Here & Now
Why are we here? And what do we really want?
Actually, I’m not indulging in deep philosophical musings about the Meaning of Life. It’s just that after 22 years, I thought it was time to take a look at why I’m here. Right here, I mean. In Naples, Fla. Instead of—oh, I don’t know—Goat Town, Ga. Or Oblong, Ill. Or that town where Ron, my significant other, has kinfolk: Toad Suck, Ark. (What were the founding fathers smoking, anyway?)
I clearly remember what brought me here in the first place: pure white angel wings. Not in the biblical sense. Since the age of 20, I was obsessed with shelling on Sanibel Island. I had to be first on the beach at sunrise to score the most perfect double angel wings. I remember the luggage inspectors rushing off for unscheduled coffee breaks when they saw me coming with my stinky bag of treasures, especially the whelks. While the expired tenants of those shells had departed spiritually, some of them had not physically left the premises.
The official reason I was here was ice scrapers. I hated them and my chafed, numb hands. I also thought it would be the most awesome thing in the world to raise my children on the beach, among the gulls and pelicans. I was here because the local radio news show included a daily manatee report but no traffic reports.
That explains why I was here. I’ve never been good at New Year’s resolutions, but I carved out some time recently to contemplate why I am still here, now. In the silence of my mind, I heard two chilling words: ice scraper. It’s still No. 1. (FYI, it’s 72 degrees here right now, People of the North.) As I settled into my contemplation, more words flowed through my consciousness:
Bougainvillea: Did you know they come in 70 colors?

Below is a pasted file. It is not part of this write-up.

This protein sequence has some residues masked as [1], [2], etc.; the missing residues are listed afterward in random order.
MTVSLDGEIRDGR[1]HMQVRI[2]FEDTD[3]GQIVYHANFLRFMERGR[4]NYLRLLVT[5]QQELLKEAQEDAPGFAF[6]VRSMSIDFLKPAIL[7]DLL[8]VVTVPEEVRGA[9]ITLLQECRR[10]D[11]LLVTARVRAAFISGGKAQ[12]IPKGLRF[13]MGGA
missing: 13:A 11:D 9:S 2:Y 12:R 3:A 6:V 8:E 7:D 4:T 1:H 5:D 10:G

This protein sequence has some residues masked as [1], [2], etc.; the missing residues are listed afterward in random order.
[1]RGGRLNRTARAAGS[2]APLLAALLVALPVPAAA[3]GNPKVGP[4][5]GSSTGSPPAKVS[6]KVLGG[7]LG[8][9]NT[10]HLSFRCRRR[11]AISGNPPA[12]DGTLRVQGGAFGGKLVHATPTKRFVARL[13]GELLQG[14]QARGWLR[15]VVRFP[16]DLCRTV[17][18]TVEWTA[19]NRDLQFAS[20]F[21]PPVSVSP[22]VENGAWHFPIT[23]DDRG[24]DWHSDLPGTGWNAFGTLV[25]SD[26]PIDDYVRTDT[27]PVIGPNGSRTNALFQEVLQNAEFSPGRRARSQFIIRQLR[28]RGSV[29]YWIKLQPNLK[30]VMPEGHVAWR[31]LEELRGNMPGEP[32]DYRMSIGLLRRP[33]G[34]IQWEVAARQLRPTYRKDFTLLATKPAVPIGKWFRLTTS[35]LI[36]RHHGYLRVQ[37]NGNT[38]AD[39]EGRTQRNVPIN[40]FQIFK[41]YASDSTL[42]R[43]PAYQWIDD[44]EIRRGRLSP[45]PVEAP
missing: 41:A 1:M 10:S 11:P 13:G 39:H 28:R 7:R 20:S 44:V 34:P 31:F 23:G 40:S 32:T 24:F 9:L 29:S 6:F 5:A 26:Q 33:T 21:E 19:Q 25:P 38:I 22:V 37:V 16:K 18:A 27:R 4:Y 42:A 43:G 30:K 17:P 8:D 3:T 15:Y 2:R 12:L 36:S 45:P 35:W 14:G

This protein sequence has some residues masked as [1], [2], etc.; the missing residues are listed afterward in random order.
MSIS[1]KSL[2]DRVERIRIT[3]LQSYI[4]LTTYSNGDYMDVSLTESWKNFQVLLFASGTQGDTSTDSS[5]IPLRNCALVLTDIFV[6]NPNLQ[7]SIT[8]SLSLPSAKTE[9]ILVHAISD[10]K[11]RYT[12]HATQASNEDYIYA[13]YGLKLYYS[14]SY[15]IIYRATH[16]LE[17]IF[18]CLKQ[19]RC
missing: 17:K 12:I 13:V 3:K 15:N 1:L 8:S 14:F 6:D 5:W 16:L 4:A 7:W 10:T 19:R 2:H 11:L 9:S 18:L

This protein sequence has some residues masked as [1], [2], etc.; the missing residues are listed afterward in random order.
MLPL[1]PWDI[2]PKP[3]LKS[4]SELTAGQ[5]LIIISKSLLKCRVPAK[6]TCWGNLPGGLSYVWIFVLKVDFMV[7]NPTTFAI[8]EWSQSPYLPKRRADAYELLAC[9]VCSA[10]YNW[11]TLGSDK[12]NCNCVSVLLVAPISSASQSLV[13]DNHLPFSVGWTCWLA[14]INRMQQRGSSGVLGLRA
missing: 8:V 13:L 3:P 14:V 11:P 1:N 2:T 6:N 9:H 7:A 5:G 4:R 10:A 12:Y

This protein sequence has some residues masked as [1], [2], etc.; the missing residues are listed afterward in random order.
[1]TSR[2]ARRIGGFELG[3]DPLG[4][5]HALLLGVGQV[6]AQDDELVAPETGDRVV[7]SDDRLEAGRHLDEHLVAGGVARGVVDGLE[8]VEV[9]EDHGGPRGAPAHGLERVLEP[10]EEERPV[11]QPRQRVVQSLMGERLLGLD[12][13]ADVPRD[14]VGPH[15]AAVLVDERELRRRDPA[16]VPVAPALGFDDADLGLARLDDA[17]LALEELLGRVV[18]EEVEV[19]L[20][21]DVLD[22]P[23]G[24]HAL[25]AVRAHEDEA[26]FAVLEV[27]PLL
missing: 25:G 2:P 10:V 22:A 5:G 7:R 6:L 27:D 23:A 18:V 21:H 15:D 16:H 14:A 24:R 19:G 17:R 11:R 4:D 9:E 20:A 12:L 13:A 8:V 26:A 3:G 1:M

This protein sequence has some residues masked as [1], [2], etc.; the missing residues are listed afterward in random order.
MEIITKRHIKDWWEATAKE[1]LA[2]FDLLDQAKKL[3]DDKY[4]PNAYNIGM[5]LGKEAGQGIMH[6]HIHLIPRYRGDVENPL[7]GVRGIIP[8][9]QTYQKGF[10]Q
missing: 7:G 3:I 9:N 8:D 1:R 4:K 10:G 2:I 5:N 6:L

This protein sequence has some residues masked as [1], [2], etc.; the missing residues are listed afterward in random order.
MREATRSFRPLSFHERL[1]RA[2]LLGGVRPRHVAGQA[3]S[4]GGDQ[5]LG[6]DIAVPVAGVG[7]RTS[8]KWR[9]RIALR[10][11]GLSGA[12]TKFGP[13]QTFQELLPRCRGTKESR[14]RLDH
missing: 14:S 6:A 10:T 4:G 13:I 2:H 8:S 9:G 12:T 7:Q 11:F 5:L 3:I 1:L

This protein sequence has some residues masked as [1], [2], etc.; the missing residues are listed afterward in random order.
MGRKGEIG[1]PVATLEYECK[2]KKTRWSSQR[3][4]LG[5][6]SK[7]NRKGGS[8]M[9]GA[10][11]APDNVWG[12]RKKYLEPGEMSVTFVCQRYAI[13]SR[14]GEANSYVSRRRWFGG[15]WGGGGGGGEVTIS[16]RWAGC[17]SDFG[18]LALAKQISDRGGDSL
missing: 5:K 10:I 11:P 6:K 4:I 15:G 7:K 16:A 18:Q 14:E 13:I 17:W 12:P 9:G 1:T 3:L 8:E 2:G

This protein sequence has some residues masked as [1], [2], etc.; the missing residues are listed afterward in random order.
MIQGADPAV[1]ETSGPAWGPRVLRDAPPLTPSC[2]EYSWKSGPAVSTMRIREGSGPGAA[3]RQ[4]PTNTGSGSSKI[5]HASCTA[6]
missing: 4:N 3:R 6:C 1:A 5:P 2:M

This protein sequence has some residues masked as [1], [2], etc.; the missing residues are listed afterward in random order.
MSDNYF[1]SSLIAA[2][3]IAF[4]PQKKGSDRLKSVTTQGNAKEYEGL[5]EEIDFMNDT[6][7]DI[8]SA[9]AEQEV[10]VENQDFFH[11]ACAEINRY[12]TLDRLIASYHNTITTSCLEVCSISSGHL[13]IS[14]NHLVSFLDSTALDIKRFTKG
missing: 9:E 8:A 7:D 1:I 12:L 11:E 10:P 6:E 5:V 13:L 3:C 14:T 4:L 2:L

Blue crab: I know this borders on blasphemous, but given a choice, I’ll take a sautéed soft-shell blue crab over a stone crab claw every time.
Dumpster flowers: Yes, the most magnificent tree in my community is a towering purple-blossomed orchid tree. While brown leaves hit the ground up North, this tree makes a showy canopy over our Dumpster. As the blossoms drop, they transform the ugly, 40,000-pound box into a velvety purple-drenched objet d’art. You have to admit, if ever there was a place for an orchid-covered Dumpster, it’s Naples, Fla.
Tabebuia trees: For about six weeks, these gnarled and totally unremarkable trees all along the Gulfshore lose their leaves to make way for an obscene show of yellow pompom-sized bouquets. I see it happen every year (sometimes twice a year) and still, every time, I get all oohy and ahhy.
Guacamole salsa: Fresh, giant, smooth-skinned avocadoes right off a Florida tree. Uh huh.
A flowery Dumpster and a plate of soft-shell crabs may sound a bit shallow, but here’s the thing: Often, up there in cold country, someone would look at me and ask, “Why so serious?” Well, it’s hard to smile when your teeth are chattering and you’re stuck for an hour on the expressway three miles from home.
When the first random stranger flashed a smile at me here, I frantically tried to place a name on this unfamiliar face. Neighbor? School mom? Then I realized that she was just reacting to the huge grin on my own face. I haven’t wiped it off in two decades. Which gets back to the ice scraper issue. And that’s why I’m here.